Conscious Choice cover

From the press release: In this ground-breaking new history of early America, historian Robert Zimmerman not only exposes the lie behind The New York Times 1619 Project that falsely claims slavery is central to the history of the United States, he also provides profound lessons about the nature of human societies, lessons important for Americans today as well as for all future settlers on Mars and elsewhere in space.

 
Conscious Choice: The origins of slavery in America and why it matters today and for our future in outer space, is a riveting page-turning story that documents how slavery slowly became pervasive in the southern British colonies of North America, colonies founded by a people and culture that not only did not allow slavery but in every way were hostile to the practice.  
Conscious Choice does more however. In telling the tragic history of the Virginia colony and the rise of slavery there, Zimmerman lays out the proper path for creating healthy societies in places like the Moon and Mars.

 

“Zimmerman’s ground-breaking history provides every future generation the basic framework for establishing new societies on other worlds. We would be wise to heed what he says.” —Robert Zubrin, founder of founder of the Mars Society.

 

Available everywhere for $3.99 (before discount) at Amazon, Barnes & Noble, and all ebook vendors, or direct from the ebook publisher, ebookit. And if you buy it from ebookit you don't support the big tech companies and I get a bigger cut much sooner.


First flights of commercial manned capsules in 2018

According to a NASA presentation last month, it appears that both SpaceX and Boeing are aiming to complete both their first unmanned and manned flights this coming year.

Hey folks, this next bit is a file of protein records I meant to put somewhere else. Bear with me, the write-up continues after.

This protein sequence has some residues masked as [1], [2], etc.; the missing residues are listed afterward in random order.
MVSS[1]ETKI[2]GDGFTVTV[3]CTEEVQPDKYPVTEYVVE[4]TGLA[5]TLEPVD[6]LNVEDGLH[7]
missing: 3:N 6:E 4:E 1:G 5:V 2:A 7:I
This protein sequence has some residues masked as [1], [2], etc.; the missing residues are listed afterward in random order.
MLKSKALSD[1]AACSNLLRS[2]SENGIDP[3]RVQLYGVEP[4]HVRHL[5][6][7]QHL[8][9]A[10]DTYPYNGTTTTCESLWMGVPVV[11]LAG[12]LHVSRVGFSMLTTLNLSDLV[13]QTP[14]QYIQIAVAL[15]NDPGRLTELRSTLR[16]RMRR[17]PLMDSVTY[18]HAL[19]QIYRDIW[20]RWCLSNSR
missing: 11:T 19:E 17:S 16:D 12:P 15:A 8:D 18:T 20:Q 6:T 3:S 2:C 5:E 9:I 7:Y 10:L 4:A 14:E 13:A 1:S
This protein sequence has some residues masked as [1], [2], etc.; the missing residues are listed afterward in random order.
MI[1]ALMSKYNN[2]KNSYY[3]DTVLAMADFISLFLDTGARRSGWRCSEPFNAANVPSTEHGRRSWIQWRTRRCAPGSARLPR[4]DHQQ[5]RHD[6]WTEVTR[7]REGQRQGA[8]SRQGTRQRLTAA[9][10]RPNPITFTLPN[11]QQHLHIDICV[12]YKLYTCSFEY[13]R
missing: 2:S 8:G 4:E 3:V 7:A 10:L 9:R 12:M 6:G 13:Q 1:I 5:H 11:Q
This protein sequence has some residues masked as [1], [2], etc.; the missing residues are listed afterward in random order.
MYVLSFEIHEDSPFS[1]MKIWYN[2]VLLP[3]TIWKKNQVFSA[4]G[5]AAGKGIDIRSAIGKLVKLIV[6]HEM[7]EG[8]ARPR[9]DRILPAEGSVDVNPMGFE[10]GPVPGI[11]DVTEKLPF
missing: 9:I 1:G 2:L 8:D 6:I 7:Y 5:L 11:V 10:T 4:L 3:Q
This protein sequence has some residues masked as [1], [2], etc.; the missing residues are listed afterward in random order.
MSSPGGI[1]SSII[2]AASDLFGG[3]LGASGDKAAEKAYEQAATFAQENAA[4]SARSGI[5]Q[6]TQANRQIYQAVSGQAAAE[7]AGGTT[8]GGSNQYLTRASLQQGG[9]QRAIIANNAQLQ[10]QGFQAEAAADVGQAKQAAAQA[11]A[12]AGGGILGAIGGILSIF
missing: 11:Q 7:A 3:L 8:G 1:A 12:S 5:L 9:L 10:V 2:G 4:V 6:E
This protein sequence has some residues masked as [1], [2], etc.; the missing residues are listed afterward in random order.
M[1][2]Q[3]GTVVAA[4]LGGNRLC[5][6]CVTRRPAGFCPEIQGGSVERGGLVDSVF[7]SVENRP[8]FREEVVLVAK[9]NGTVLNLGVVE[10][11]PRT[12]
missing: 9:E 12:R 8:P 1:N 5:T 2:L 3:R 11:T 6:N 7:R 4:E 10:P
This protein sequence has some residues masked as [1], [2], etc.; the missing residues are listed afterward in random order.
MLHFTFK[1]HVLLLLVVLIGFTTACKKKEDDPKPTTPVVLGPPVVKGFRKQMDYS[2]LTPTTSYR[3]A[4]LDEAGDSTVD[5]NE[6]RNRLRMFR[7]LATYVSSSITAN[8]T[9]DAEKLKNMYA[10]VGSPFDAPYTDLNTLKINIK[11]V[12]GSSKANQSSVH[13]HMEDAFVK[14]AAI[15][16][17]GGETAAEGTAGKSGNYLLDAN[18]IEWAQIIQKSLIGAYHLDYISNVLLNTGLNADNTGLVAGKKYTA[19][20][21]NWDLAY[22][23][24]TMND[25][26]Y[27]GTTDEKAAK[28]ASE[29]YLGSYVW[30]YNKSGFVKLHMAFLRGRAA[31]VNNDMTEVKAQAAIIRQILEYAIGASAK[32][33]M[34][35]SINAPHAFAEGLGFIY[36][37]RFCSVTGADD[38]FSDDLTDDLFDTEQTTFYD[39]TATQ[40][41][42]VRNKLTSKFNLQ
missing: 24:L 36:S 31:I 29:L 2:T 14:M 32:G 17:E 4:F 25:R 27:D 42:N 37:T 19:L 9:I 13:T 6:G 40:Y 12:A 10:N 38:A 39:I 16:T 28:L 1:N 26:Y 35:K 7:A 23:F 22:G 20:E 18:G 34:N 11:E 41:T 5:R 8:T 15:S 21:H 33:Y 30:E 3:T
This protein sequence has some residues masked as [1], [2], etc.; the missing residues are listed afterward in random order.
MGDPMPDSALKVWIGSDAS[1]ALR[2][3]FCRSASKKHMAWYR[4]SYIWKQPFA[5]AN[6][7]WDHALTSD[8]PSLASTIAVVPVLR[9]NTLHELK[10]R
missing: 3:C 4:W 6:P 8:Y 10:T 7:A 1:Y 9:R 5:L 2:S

The schedules remain tight, but SpaceX plans to do its first unmanned demo mission in April, followed by a manned flight in August, while Boeing’s first unmanned flight is set for August, with the first manned flight in November. If these schedules happen 2018 should be quite an exciting year.

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14 comments

  • Dick Eagleson

    According to the NASA document shown, SpaceX’s first manned mission of Dragon 2 is still set for August 2018, not November.

  • Dick Eagleson: Too much eggnog this week. I mistyped, misreading the document. Post is fixed.

  • Dick Eagleson

    Nog’ll getcha.

    If these schedules hold, Boeing’s CEO, who’s been making noises about beating SpaceX to Mars with SLS lately, isn’t going to be pleased. SpaceX could wind up stepping on Starliner’s first unmanned mission with Dragon 2’s first manned mission, and then topping Starliner’s first manned mission with that circumlunar tourist flight at year’s end.

  • Mark

    Does Dragon 2 require Falcon Heavy or can it be lifted by a plain-Jane Falcon 9? Dragon 2 and Falcon Heavy seemed to be paired in any discussion I’ve seen about the SpaceX manned capsule, but it strikes me that if you are going LEO to the ISS that you should be able to use a F9. I suppose the answer depends on how much mass is required for life support.

  • Edward

    At the end of the presentation are updates on Blue Origin and Sierra Nevada. I was surprised to see an entry in the Sierra Nevada slide labeled: “Day In The Life Test (final).” I have never seen this type of test before. Does anyone have knowledge as to what it might be?